Anahaw is often planted as an ornamental plant for indoor and outdoor as it remains bright green even in very dry environment. The trunk is hard, strong and durable. It can be split into strips for flooring, siding and even handles of tools. It is commonly used as posts, piles in fishpen and poles. The buds and shoots are cooked as a vegetable. Mature leaves are used as roofing of houses in rural areas. The leaves last up to 15 years when properly used. The young leaves are made into raincoats, hats, fans and containers for rice, charcoal, etc.

Seed Collection
The best time to collect Anahaw fruits is when they are orange in color and still in the branchlets. Fallen fruits are prone to decay and fungi attack. Anahaw fruits can be collected by climbing and chipping off the branchlet using an extension pruner or a pole with a scythe

Seed Extraction
Place the newly collected fruits in clean sacks and store under a shade or inside the room for 3 to 5 days to loosen the pulp. Fruits stored this way easily ripen. After 5 days, the fruits are macerated by putting them in a basin of water to soften the pulp.
Remove the decayed pulp to extract the seeds. Immediately after depulping, soak the clean seeds in water to minimize loss of moisture. Sow the seeds on the same day.

Soil
: It is suited for fertile, loamy substrates, but it is adaptable to many kinds of well-drained soils, including clay; sand; alkaline or acidic.

Fertilization
: Need a perfect fertilizer diet including all micro nutrients and trace elements or slow release fertilizer applied during the growing season, or according to package directions, using a fertilizer specifically formulated for palms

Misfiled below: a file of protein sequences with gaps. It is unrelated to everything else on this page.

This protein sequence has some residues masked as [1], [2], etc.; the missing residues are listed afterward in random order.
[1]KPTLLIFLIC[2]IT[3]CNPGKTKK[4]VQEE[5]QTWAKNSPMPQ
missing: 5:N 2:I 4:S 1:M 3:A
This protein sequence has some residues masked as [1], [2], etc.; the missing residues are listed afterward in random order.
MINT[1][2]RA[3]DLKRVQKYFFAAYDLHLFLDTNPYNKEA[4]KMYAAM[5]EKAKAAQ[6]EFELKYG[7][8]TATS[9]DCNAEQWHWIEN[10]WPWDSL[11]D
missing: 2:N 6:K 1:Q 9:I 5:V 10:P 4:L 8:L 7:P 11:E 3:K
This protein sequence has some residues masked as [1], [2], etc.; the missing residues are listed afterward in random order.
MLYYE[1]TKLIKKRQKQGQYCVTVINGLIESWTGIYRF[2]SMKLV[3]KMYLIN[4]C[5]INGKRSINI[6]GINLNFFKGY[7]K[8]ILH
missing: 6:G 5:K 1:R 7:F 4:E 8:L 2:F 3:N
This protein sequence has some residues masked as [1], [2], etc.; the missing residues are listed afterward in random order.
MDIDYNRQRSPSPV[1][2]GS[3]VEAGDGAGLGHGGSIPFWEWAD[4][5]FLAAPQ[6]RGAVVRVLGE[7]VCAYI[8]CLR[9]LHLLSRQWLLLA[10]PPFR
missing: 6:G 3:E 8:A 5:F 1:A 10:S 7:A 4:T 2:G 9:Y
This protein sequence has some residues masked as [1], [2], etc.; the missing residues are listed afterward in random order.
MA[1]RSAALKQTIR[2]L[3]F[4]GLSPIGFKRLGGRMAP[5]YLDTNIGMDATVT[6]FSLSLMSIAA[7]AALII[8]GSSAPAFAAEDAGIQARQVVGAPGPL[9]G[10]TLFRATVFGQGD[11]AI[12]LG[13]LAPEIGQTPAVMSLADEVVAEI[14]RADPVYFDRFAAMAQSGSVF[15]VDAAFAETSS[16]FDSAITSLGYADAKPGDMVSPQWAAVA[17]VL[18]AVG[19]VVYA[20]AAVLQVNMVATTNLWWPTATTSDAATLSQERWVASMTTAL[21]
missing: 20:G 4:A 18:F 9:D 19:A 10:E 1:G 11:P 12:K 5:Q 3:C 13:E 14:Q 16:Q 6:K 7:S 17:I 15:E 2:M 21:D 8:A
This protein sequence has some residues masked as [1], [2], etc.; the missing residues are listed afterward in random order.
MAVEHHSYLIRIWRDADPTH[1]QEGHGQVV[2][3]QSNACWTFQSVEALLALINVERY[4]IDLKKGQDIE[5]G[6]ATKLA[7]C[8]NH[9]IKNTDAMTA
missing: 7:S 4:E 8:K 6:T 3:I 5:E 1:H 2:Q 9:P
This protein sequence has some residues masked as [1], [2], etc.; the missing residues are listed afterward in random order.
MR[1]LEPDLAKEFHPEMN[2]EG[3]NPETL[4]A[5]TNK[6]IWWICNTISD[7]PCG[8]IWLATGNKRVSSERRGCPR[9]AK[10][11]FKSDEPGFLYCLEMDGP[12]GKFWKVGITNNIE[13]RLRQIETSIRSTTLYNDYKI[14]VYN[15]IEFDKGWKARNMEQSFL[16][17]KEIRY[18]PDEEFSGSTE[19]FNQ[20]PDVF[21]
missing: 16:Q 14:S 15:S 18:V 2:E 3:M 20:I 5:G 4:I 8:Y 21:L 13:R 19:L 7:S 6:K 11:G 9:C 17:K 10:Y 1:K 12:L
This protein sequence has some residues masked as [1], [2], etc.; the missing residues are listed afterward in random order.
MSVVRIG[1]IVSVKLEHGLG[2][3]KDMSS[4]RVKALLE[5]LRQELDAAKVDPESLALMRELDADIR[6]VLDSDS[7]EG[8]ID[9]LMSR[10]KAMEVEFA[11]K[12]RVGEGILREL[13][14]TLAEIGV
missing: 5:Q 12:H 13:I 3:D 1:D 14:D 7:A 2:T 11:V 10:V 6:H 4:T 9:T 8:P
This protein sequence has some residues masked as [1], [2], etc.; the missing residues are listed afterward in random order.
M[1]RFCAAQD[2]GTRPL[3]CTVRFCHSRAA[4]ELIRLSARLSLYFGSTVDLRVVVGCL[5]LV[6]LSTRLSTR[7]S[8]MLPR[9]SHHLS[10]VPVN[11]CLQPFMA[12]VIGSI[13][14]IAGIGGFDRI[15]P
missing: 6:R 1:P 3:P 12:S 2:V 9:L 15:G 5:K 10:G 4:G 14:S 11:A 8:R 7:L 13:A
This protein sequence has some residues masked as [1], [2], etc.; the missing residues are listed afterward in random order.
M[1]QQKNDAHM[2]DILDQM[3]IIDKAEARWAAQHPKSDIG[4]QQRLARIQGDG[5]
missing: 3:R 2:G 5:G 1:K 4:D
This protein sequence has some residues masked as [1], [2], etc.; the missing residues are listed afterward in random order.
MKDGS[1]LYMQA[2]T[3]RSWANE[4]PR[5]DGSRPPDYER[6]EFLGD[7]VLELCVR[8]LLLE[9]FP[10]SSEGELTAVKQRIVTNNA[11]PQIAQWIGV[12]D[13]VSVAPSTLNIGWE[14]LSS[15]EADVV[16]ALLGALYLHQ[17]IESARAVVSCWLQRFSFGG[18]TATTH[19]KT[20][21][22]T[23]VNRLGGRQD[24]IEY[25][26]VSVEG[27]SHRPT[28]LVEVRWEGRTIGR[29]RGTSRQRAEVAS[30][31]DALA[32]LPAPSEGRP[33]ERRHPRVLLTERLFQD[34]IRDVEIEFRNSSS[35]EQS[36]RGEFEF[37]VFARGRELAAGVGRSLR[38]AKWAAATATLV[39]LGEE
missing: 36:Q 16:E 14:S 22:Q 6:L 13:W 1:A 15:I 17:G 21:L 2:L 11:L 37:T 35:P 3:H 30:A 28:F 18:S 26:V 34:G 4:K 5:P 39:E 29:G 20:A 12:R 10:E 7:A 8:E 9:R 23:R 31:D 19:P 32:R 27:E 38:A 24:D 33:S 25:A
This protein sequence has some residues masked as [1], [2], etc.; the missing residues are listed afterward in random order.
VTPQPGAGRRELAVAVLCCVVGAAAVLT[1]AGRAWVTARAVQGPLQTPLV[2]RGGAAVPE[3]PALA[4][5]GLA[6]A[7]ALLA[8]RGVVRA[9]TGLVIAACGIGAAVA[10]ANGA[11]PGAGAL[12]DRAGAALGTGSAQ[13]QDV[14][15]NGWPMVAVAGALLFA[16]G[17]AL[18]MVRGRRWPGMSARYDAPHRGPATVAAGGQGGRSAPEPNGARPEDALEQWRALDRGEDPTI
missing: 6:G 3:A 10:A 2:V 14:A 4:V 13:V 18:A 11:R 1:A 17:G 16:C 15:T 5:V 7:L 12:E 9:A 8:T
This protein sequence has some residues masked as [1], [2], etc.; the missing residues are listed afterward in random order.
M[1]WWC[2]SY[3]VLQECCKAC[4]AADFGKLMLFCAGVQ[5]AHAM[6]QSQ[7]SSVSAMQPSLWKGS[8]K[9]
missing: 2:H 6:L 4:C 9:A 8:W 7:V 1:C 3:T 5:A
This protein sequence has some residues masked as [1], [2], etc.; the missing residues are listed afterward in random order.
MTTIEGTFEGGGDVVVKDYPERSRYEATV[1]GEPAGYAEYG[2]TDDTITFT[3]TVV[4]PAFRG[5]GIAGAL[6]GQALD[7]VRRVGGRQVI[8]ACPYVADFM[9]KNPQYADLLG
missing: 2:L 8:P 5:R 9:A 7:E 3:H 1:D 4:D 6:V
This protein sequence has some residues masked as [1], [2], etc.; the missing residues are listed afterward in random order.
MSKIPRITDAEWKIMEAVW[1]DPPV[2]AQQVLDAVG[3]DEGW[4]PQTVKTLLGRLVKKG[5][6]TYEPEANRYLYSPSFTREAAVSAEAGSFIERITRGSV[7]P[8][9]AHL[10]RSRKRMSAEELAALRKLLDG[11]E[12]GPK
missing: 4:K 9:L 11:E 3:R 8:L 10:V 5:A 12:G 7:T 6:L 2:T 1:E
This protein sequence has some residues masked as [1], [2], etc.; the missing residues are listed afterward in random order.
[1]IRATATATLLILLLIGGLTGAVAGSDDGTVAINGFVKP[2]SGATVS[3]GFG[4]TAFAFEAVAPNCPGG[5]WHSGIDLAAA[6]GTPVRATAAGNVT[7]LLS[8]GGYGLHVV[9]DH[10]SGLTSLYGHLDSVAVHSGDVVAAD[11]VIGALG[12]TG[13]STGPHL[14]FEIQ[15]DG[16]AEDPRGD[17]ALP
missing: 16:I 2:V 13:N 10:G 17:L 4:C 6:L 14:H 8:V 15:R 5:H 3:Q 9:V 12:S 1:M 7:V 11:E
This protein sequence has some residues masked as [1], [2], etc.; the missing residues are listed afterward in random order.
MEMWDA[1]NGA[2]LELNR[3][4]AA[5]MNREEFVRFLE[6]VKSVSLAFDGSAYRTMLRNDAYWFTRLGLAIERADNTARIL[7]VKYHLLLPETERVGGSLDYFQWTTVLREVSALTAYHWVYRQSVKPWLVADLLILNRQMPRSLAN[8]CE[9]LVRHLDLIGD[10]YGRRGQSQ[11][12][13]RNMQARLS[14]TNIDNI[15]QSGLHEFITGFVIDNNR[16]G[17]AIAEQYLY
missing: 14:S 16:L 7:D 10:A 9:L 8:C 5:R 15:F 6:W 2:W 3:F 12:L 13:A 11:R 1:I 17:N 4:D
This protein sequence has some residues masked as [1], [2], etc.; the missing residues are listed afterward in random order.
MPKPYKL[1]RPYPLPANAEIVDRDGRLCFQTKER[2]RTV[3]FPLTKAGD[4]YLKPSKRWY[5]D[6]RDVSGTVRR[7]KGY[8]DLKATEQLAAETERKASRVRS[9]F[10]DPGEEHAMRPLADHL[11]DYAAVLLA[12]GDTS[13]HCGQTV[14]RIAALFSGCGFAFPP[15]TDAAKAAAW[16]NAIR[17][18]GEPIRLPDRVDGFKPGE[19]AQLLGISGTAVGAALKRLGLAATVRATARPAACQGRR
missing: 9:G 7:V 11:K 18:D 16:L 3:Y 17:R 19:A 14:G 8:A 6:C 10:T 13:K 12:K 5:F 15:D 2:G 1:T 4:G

.
Water Requirements
: It prefers evenly moist but not consistently wet medium. Plants should be watered during dry spells and will benefit from an organic mulch. It dislikes soggy soils.
Light
: It prefers bright sunny locations, but it also does well in part shade with some direct sunlight, young specimens should be partially shaded. It will also survive in rather heavy shade but "stretches" to lose its compact shape.

Wind resistance
: It is fairly resistant to breakage but avoid strong wind.

Hardiness
: It is cultivable only in tropical and subtropical climates, as it does not stand temperatures close to the zero, but for a very short period. ( ZONES: 10B, 11
)
Roots
: Usually not a problem
Maintenance:
The lower leaves which turn brown as the plant grows need to be removed from the plant, but do not prune if the frond still has some green colour. Palms recycle nutrients from dead or dying fronds and use them for healthier fronds

Pest and diseases:
It is generally a pest free plant. It could however be attacked by mealybugs and scales. It is also moderately vulnerable to lethal yellowing disease.

Uses:
It is used massively in gardening and landscaping in many parts of the world. Its neat form makes it ideal for staggered groupings, street, parking lot island, sidewalk, highway median or used as a free-standing specimen. They form a closed canopy when planted about 3 m apart along a walk or street. They can thrive in harsh urban conditions. It is also excellent in containers and urns. It also tolerates shady spots and young plants are often utilized in pot for inner spaces decoration. It can adapt itself better than many other plants to the indoor conditions of our homes and buildings. It can also tolerate some amount of neglect.

Traditional uses:
The leaves are used for thatching and food-wrapping.
Propagation:
Fresh seeds if kept warm germinate readily within 2 months of sowing.